They are not all here for me to hug and kiss
My heart aches for more, but rests in the knowledge that they have better now
There is no veil over the truth
Someday, if I am really lucky, they will all join me
And we will see the beautiful

Thursday, November 13, 2014

It's not about us...

Even the most humble of birth servant will have a time when they feel that they "saved" a mom or baby or both in the course of a birth. This feeling may be more truth than fiction. The wise eye of experience or intuition may catch on to the red flags and spur appropriate action that changes the course of the event from tragedy to triumph. This is why we have midwives, right? To safeguard the birth and save lives, right? Wrong.

The truth is that we are simply there. Our passion for our work, our study, our innate and learned abilities are not the key. The key is that the mother-baby unit will nearly always reveal that attention is needed to those who pay attention. We should be marveling more over this wonder than praising those who preside over the birth in the role of professional. In this knowledge, we should be able to step back even more. To allow the birth process to unfold without unnecessary interruption and to feel that we are needed more to protect the physiological process than to manage it.

The bigger job of the midwife is to assist the mother during pregnancy in believing that her body is capable of wonders beyond her imagination. To prevent her from being mired down in details. To support her in tuning into the the spiritual and biological magic that is developing within her. Her body has the tools it needs to make this safe and functional. The real trick is to teach her how to get out of her own way and to embrace the mystery of it after she accepts the science.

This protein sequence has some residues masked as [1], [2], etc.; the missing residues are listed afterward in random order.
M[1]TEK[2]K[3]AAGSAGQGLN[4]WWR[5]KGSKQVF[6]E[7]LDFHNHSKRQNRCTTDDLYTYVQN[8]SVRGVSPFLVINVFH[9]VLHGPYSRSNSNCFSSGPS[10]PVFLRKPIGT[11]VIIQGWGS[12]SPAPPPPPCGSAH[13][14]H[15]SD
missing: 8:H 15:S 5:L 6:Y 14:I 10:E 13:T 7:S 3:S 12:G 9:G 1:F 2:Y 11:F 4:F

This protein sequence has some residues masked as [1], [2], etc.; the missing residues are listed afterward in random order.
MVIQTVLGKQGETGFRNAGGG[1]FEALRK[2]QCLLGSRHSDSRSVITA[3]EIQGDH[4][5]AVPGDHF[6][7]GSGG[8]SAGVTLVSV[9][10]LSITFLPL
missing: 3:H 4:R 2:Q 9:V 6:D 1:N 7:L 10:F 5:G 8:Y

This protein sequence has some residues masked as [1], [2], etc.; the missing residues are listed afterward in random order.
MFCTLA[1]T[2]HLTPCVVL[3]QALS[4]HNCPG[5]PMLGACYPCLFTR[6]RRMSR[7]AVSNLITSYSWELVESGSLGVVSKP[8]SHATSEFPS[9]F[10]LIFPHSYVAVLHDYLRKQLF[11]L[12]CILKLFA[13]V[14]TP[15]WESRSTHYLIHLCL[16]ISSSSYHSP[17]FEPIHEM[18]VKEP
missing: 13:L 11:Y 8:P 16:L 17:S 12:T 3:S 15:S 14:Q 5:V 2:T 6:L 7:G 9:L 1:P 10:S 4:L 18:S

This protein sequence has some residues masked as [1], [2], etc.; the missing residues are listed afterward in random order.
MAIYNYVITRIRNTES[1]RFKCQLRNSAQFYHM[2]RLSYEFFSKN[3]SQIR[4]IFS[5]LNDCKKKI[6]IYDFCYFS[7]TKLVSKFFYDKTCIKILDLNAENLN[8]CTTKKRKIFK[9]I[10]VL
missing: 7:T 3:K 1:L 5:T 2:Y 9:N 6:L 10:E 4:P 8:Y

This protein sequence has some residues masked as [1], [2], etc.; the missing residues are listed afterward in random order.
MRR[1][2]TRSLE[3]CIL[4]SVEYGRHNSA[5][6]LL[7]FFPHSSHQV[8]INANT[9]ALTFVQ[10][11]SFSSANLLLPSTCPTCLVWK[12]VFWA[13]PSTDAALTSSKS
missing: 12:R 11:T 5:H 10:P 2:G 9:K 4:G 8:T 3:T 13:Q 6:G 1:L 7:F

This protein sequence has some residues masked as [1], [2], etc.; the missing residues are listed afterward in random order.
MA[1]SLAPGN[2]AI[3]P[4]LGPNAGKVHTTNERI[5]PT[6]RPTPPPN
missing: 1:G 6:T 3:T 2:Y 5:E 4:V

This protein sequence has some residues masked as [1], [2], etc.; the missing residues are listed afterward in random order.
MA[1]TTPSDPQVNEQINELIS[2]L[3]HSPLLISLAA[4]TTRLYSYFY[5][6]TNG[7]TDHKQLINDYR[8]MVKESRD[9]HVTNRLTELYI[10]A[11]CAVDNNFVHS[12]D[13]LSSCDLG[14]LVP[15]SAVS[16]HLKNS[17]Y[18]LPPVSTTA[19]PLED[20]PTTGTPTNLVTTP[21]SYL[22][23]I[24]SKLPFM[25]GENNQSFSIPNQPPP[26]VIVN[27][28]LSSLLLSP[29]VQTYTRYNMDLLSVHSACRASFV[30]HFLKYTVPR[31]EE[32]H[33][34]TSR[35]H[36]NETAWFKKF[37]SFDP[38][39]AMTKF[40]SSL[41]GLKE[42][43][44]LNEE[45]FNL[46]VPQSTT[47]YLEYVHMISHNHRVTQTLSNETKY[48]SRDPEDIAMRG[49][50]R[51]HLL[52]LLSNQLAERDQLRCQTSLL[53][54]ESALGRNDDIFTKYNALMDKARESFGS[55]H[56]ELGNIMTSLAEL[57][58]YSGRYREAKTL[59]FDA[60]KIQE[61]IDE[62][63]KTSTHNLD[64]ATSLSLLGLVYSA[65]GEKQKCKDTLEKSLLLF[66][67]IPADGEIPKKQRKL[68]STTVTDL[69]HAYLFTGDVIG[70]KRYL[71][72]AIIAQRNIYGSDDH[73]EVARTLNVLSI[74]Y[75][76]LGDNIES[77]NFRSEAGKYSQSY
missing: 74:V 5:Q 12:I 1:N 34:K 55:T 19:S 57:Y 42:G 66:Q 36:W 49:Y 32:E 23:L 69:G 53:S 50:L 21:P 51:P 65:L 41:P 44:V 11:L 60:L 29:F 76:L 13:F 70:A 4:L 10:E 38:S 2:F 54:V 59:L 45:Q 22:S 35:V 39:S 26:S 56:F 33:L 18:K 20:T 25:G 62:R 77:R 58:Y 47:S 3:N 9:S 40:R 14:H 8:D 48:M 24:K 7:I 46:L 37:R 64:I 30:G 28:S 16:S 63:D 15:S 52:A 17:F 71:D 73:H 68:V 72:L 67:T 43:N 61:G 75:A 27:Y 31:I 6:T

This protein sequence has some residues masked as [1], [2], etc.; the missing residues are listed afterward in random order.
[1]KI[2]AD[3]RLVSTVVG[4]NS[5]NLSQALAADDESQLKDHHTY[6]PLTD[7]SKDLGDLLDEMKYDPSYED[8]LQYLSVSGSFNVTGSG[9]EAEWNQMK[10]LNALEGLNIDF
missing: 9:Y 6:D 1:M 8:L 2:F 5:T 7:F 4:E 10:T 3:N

The pitfall in birthwork is that our culture is so far from supporting mothers in that journey that we are tempted to create cookie cutter solutions to a problem that stems from our own births. Can we believe in something that we ourselves have never experienced? Can we promise something that can be nearly impossible to comprehend?

We not only can, we must. Our survival depends on it, as dramatic as that sounds. We need humans running around this planet who were marinated in Oxytocin. We need mothering that stems out of ecstatic birth. This is not to say that the births that go awry are tragic because we are blessed to live in an age where we can actually prevent tragedy in birth and we should. It is that we should not go around preventing tragedy when nothing was wrong. We should not save anyone who does not need saving.

I like to imagine myself in the role of midwife as the servant. Maybe I have sharp skills and a vast knowledge of normal birth, but I would rather be outside the room because she will be better off without me, or standing nearby showing her I believe that she is fine, or laying next to her quietly to show her I am not going anywhere, or sitting at her feet amazed at what I get to witness when I do almost nothing.